saddle fit and foot size

It seems impossible that a part of your body that is so far from the saddle affects its fit, but it does. Here’s how.

Good riders strive for balance. The classic ear-shoulder-hip-heel alignment is more than good posture…. its perfect balance. If the horse were to instantly disappear, the rider with this alignment would land on her feet in a standing position. This balance, not strength,  is what keeps the rider on the horse. By being balanced, the rider helps the horse be balanced and therefore able to perform the tasks we ask of him, whether its leaping over an obstacle, performing dressage movements or safely navigating uneven terrain on a trail. It allows the rider to easily ride for hours without fatigue.  A well fitting saddle will allow the rider to effortlessly achieve perfect balance while a poor fitting saddle makes it difficult (or sometimes impossible) to achieve it.

Every saddle has a “working center”. This is the lowest part of the seat of the saddle and the place where your butt will land with each step your horse takes. The stirrup bars determine where your feet will be. (Think stirrup bar connected to the stirrup leather, stirrup leather connected to the stirrup, stirrup connected to the balance point on the foot, and balance point connected to the heel.) If the distance between the working center and stirrup bar is longer than the distance between the ball of your foot and the working center of the seat, your heel will not be under your hip joint. You will be out of balance. This is commonly called “the chair seat”.

When you ride in a chair seat position, it is more difficult to rise to the trot. It’s like lifting yourself out of an easy chair with each beat. You need to lean forward to maintain balance and this makes it hard for the horse to “stay under you”.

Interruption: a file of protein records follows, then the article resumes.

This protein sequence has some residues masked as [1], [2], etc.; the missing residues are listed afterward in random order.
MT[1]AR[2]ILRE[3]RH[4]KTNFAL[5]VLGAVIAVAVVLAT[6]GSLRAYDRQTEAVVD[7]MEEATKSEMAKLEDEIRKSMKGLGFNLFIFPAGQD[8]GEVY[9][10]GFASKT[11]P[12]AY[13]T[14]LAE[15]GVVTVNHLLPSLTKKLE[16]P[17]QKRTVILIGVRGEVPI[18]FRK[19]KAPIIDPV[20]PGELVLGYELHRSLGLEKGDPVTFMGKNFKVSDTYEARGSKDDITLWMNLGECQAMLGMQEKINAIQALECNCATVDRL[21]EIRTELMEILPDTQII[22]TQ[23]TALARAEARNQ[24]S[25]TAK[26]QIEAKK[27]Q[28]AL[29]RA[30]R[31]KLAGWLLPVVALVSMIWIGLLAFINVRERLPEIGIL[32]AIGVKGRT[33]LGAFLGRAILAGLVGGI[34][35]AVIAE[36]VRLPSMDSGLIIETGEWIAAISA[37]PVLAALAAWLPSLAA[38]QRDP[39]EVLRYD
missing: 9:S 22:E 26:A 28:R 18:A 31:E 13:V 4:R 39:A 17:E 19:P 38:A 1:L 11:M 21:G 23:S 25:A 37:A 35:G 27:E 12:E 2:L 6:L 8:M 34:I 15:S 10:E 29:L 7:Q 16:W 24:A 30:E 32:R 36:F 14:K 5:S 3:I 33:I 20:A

2 Responses to “saddle fit and foot size”

  • K:

    So what’s the fix? We cannot control the length of our feet and stirrup bars have a limited area they can be in. Are there any fixes that a rider can do without buying a whole new saddle?

  • Usually, we can replace stirrup bars with a different stirrup bar style. But construction of the entire saddle has to be evaluated. For instance, the cutout in the flap has to be large enough to accommodate the new bar and the skirt needs to be large enough to cover the new bar. These modifications need to be evaluated on a case by case basis. This not always an inexpensive project as stirrup bars are attached to the tree and we need to strip off a lot of leather to get to it. And the hardware alone, not counting labor, can cost up to $150. But, it’s still a lot less expensive than a new saddle. Give me a call at (860) 527-9117 and I’ll be happy to explain in more detail. Also, send me some photos.

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